Each story is set somewhere new, but still a part of the overall ‘quest’. I enjoyed part 2, with the illusions and the brains in jars (Star Trek borrowed this, didn’t it?). Then a couple of episodes don’t have the Doctor in it at all, which is weird, but then he comes back for a pretty neat murder mystery double.

"Doctor, help me find my keys, I've lost them!"

“Doctor, help me find my keys, I’ve lost them!”

You could probably call Chesterton the main character at this point. I find him quite likable and the best acted of the group. I have to say, I’m not won over by Hartnell; I don’t find his acting all that believable. And then there’s Susan, who just spends her time screaming at things and talkingreallyfast. I guess this is partly the style of drama of the era, but some of it is better than others. The guest actors have been pretty good I suppose, even if some of their costumes are ridiculous!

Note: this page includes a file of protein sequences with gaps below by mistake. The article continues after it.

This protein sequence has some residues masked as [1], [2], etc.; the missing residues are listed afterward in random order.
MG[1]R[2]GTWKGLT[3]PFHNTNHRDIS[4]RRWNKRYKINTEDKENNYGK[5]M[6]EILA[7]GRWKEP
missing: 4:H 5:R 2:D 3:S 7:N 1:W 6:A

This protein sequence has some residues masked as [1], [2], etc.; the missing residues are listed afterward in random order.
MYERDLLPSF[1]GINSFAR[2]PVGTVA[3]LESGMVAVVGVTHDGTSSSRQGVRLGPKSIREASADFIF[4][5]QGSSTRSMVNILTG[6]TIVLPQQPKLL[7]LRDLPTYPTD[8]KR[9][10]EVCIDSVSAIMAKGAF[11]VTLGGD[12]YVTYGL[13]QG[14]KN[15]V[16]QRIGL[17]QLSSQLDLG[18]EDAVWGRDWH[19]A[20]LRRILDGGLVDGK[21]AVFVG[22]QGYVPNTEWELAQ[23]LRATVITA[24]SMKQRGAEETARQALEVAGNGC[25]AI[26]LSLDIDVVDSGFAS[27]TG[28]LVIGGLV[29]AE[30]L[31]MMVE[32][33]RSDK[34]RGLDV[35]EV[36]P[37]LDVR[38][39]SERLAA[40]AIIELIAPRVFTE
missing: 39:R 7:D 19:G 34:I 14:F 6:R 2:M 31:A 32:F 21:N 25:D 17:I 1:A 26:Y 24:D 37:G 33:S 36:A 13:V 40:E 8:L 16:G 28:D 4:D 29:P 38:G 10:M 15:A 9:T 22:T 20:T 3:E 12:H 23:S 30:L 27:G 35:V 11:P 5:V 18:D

Psychic alien slug thing in a jar.

Psychic alien slug thing in a jar.

I find it strange that neither Ian or Barbara spend much time talking about going home any more. There’s been a mention of fixing the time circuits or something but it’s generally brushed away as they go on another adventure. Won’t people back home be wondering where they disappeared to? Friends, family? Their school? No mention at all. No-one’s even asked what the Doctor’s name is yet, or where he’s from, or anything! They just go along with it!

Marco Polo